02:16pm Thursday 04 June 2020

Yale to Study Early Treatment For HIV-Positive Inmates in Washington DC

In the United States and many countries around the world, HIV and concurrent substance disorder rates are extremely high among prison populations. The study aims to identify, treat and retain HIV-infected persons involved in the front and back ends of the criminal justice system — from time of arrest to parole — where defendants are supervised in community settings. Transition times like this, and after release from prison, are when inmates are most vulnerable to abandoning treatment.

As part of this study, pre-trial and adjudicated defendants who are opioid dependent will for the first time be offered immediate access to supervised withdrawal, sometimes called “detox,” using the replacement medication buprenorphine. During this period they will also be tested for HIV, other infections and mental illness, and offered treatment.

“Criminal justice systems have not adopted and in most situations not even allowed medication-assisted treatments for opioid dependence like buprenorphine, methadone or even extended-release naltrexone to be used while defendants are under supervision,” said principal investigator Frederick L. Altice, M.D., professor of medicine at Yale School of Medicine and Director of Clinical and Community Research.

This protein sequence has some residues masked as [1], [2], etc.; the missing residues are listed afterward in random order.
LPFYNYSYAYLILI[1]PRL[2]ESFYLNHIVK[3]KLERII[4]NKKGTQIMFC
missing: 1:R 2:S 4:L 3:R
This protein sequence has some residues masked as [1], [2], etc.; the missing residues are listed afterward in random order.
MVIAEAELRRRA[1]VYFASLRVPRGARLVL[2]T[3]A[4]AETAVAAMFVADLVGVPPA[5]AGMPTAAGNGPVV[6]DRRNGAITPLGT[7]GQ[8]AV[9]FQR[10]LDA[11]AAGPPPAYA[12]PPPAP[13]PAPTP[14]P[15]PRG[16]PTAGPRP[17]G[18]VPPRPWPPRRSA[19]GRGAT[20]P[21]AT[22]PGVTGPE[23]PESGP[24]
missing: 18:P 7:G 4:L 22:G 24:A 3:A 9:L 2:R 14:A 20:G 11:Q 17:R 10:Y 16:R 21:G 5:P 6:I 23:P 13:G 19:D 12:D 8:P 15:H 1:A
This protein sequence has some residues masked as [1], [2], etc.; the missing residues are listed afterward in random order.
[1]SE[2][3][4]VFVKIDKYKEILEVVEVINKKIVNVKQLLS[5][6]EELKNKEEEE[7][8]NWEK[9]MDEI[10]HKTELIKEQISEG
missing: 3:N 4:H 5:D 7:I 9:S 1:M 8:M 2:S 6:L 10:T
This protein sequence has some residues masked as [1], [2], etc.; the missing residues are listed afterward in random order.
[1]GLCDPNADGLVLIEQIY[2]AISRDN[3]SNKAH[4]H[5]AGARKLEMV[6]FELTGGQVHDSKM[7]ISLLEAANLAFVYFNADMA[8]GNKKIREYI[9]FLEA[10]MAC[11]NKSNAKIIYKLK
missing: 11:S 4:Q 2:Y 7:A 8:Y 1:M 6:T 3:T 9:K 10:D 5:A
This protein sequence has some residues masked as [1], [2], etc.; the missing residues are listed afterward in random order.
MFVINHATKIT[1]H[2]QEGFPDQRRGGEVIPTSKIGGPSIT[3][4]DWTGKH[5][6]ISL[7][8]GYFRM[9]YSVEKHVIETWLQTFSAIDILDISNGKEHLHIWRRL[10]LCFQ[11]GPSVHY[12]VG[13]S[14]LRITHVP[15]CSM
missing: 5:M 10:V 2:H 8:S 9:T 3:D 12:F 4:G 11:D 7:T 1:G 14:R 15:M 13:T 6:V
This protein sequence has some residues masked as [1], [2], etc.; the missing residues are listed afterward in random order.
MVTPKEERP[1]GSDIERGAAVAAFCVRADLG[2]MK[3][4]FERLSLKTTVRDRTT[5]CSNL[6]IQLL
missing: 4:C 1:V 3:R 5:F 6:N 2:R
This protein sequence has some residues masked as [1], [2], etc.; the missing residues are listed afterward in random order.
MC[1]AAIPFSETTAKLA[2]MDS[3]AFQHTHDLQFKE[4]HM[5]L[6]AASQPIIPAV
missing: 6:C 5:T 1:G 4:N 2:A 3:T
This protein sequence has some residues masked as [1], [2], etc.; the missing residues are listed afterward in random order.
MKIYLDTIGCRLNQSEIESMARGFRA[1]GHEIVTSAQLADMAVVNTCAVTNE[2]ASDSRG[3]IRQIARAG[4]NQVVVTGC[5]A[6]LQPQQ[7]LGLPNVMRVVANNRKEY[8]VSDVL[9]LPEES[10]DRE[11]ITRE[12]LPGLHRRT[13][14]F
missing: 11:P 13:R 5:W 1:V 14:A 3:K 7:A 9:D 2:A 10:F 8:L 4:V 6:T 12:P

“In addition to addressing the HIV and substance abuse treatment outcomes in this highly vulnerable population, this study allows us to examine what happens as HIV-infected individuals move between being in pre-trial services, jail, prison, probation and parole. These moves are likely to result in adverse treatment outcomes and perpetuate the HIV epidemic, and have untold consequences on public safety,” states co-principal investigator Faye S. Taxman, Ph.D. of George Mason University in Fairfax, Virginia.

The nation’s capital is home to the country’s worst HIV epidemic, primarily among people of color. “This study will contribute greatly to easing the continuing health disparities among racial and ethnic minorities who are disproportionately impacted by substance use disorders and HIV/AIDS,” says site principal investigator William B. Lawson, M.D., PhD, Professor and Chair of Psychiatry and Behavioral Sciences at Howard University in Washington, D.C.

Other investigators are Sandra A. Springer, M.D., of Yale University, and Cecilia Maxwell, M.D. of Howard University.

PRESS CONTACT: Helen Dodson 203-436-3984

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